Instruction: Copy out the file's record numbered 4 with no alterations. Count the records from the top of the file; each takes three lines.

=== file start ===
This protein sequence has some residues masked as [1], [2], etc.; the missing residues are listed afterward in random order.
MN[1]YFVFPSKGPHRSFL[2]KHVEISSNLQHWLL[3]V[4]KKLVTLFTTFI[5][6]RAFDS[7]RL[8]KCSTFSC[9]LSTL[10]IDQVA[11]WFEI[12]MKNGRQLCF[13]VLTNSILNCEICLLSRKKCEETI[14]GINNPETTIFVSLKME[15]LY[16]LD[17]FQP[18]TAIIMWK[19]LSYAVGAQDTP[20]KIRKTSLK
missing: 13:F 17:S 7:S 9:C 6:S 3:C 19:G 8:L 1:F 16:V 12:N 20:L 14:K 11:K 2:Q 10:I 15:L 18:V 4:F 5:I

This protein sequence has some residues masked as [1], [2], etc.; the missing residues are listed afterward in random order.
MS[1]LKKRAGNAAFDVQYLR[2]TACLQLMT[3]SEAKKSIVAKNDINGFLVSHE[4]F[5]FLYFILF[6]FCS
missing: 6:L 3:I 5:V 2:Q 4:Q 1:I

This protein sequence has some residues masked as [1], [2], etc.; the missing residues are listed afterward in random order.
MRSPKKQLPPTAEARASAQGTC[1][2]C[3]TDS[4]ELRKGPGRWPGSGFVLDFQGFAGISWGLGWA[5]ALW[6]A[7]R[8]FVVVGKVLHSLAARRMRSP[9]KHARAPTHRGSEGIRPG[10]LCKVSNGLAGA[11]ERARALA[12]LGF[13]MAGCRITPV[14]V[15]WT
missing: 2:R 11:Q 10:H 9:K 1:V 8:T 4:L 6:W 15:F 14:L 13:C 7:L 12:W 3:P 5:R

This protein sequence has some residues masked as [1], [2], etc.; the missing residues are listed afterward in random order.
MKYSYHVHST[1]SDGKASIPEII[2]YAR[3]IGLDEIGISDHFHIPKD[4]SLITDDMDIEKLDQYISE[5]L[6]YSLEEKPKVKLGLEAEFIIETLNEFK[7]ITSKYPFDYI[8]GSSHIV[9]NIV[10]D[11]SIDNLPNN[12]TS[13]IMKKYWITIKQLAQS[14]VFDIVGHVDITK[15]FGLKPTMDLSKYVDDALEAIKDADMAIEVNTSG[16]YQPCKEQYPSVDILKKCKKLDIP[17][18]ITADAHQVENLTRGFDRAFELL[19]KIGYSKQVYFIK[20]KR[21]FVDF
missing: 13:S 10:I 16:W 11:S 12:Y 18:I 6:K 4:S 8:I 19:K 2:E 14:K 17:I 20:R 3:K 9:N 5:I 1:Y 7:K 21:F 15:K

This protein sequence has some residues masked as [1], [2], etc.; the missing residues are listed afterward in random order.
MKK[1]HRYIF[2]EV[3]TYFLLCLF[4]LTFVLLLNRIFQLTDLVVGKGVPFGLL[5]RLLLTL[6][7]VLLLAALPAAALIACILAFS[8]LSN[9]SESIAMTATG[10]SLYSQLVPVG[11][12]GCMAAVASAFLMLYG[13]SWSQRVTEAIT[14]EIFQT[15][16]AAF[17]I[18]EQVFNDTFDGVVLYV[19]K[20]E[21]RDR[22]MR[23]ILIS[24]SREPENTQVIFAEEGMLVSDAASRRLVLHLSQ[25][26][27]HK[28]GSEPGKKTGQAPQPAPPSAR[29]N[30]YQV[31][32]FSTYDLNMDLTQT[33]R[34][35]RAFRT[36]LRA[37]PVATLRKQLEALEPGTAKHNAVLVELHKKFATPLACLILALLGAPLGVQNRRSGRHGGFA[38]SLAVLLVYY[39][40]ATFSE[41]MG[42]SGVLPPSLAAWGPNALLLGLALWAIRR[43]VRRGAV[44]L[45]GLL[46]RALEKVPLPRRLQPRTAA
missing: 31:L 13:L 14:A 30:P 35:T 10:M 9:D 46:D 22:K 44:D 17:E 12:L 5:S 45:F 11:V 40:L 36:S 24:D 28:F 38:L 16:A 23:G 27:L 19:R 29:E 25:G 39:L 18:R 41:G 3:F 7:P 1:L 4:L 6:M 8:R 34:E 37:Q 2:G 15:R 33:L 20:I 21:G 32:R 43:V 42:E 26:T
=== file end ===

This protein sequence has some residues masked as [1], [2], etc.; the missing residues are listed afterward in random order.
MKYSYHVHST[1]SDGKASIPEII[2]YAR[3]IGLDEIGISDHFHIPKD[4]SLITDDMDIEKLDQYISE[5]L[6]YSLEEKPKVKLGLEAEFIIETLNEFK[7]ITSKYPFDYI[8]GSSHIV[9]NIV[10]D[11]SIDNLPNN[12]TS[13]IMKKYWITIKQLAQS[14]VFDIVGHVDITK[15]FGLKPTMDLSKYVDDALEAIKDADMAIEVNTSG[16]YQPCKEQYPSVDILKKCKKLDIP[17][18]ITADAHQVENLTRGFDRAFELL[19]KIGYSKQVYFIK[20]KR[21]FVDF
missing: 13:S 10:I 16:W 11:S 12:Y 18:I 6:K 4:S 8:I 19:K 2:E 14:K 17:I 20:R 3:K 9:N 5:I 1:Y 7:K 21:F 15:K